Woodford acolytes denied redemption amid liquidity woes
The news that (former) star stock picker Neil Woodford has prevented investors from pulling their money out of his under-performing fund has been widely reported.
Less so has been how unusual this step is, especially when it comes to a fund of this size. I can’t think of a time when a unit trust like this has come unstuck in such spectacular fashion.
Of course, there would be no headlines if the fund wasn’t up to snuff but folk were able to get their money out as easily as they put it in, preferably on the same day.
Lack of liquidity
It is in this pickle because the fund had assets – stocks not listed on the public markets – which cannot be liquidated immediately. Put simply, they take time to sell and for the cash to be handed back to the investor.
That means there’s not enough to go around at the same time so refunds (or redemption, same meaning, different overtone) have to be staggered (same meaning, apt overtone).
And I am not the only one thinking liquidity is what under-performance has exposed? Not sure Anthony Hilton would claim that great minds think alike but his latest column popped up as I was forming mine so I must be on the right track. He takes a far darker view of the implications but we have both alighted on liquidity as the most worrying feature.
This blog is no place for investment advice or otherwise, even with the 30-plus years behind me watching the markets but this crisis (certainly for people who handed over their money) is a reminder that there is no substitute for doing your own homework or asking for help if you’re scratching your head on what is a big decision.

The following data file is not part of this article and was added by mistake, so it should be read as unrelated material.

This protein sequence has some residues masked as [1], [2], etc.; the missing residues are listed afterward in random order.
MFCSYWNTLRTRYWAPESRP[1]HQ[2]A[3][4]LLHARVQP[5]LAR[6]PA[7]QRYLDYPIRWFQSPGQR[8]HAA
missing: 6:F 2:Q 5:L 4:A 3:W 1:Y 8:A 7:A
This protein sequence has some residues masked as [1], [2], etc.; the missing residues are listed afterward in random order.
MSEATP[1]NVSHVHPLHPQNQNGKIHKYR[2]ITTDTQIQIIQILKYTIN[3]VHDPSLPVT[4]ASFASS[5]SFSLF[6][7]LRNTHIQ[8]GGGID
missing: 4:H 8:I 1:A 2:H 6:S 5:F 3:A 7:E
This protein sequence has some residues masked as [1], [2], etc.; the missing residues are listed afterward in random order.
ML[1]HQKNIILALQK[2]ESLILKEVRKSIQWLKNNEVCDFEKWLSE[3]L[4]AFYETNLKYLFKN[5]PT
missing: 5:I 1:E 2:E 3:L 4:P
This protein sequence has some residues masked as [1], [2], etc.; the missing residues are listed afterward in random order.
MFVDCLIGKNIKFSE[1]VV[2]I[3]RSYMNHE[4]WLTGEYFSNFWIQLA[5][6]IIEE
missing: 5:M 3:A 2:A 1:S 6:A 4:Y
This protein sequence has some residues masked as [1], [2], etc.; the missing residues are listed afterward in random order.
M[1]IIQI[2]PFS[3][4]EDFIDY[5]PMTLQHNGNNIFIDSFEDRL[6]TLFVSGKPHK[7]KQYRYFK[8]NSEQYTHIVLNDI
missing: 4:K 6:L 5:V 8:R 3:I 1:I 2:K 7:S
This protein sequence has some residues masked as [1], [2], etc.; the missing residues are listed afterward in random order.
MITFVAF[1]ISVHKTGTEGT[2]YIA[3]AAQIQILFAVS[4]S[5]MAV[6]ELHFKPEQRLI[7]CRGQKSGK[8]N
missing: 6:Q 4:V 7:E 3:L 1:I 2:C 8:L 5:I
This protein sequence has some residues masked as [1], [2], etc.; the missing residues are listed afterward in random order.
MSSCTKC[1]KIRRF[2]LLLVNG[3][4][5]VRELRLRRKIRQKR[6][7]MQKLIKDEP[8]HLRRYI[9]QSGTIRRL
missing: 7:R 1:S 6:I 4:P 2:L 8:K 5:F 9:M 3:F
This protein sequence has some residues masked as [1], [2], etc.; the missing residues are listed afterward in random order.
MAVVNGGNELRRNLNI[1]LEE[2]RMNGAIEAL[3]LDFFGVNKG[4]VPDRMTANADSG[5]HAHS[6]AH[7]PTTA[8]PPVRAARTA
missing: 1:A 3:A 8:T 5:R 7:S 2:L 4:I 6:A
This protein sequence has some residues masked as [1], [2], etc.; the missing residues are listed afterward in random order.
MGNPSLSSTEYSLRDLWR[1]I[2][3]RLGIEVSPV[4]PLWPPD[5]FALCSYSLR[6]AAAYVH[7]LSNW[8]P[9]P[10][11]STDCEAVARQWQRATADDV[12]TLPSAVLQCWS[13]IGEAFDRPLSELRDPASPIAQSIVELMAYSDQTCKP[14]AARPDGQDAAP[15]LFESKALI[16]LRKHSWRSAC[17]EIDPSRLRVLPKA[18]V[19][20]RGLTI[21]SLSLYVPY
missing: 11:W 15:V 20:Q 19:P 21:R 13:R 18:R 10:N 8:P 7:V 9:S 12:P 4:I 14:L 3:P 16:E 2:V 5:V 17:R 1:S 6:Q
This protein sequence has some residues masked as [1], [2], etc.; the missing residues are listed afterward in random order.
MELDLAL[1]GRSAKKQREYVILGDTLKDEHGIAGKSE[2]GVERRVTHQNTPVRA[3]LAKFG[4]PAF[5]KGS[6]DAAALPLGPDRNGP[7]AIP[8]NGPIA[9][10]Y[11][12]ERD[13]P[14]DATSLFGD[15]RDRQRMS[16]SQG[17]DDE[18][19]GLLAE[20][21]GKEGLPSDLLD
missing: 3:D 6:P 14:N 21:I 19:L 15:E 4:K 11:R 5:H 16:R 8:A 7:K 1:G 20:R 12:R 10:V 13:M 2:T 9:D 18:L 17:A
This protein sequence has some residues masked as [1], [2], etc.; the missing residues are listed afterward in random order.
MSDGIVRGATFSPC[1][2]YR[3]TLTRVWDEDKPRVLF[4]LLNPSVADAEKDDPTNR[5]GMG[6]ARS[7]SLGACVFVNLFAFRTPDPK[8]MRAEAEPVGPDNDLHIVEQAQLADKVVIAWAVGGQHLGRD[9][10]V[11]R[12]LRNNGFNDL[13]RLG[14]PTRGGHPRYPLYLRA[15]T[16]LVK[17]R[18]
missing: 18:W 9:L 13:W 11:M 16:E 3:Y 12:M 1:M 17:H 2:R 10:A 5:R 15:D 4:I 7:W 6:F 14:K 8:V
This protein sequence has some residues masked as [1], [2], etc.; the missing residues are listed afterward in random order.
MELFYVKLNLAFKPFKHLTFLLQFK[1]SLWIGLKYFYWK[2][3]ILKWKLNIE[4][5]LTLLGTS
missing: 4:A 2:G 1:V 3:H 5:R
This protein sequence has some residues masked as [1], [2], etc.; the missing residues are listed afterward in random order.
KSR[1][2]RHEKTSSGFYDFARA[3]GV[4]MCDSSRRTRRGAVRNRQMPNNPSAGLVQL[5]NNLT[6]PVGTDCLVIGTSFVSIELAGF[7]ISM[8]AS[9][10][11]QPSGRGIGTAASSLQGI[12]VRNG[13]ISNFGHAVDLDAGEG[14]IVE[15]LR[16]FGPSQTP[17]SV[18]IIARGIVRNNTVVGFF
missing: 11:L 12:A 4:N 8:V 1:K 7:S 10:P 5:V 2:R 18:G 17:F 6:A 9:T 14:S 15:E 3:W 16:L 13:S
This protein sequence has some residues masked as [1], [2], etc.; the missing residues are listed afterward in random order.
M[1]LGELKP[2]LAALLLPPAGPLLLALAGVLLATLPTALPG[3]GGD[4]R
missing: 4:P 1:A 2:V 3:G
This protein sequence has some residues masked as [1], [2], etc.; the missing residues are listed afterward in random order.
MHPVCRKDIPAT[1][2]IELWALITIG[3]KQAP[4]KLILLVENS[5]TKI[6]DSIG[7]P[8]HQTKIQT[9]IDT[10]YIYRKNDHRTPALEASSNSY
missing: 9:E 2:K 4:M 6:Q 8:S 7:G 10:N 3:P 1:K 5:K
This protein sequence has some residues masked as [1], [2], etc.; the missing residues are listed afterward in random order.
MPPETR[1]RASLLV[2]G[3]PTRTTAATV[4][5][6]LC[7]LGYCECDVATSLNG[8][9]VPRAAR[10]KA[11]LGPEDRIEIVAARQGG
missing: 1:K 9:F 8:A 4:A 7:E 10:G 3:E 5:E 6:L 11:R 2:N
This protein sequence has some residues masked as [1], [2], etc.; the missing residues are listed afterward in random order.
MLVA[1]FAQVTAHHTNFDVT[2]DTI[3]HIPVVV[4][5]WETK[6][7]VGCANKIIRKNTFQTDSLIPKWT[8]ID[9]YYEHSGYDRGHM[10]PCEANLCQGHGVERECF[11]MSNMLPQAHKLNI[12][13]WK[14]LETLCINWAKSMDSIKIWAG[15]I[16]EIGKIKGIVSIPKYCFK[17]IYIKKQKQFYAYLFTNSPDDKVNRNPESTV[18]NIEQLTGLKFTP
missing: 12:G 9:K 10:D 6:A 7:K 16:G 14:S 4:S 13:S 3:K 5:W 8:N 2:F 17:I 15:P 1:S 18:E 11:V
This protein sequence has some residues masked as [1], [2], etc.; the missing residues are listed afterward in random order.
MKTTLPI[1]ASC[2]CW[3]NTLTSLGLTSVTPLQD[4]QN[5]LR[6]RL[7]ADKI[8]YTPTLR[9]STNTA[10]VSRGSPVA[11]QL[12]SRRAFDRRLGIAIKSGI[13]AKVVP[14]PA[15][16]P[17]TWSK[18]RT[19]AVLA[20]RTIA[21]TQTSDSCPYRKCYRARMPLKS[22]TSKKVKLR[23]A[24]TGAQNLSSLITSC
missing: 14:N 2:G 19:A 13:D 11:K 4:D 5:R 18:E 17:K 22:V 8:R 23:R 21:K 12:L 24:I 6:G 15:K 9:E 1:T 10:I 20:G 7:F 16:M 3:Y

While you’d be able to see the underlying investment components, making sense of them is, for most, the hard bit. And most of us would ask someone experienced in this area if it were a safe home for his or her savings.
It might well be that they did take the right soundings. After all, Kent county council has £263m locked in and could scarcely be characterised as an unsophisticated investor.
We live in an era where everyone from tyre fitter to tycoon can trade on their smartphone on everything from ebay to equities. As I’ve touched on before, this process will only accelerate but as digital buying and selling of virtual stocks, shares and assets marches on, this episode is a reminder that the numbers on the screen are not the full story. Some things – and assets – remain stubbornly analogue in their behaviour.
“Past performance is not a guide to future results” is the rubric stamped on every prospectus and platform. Most accept this but there will be some who won’t want to admit that they did not see the corollary: that a big padlock won’t stop the stampede for the exit.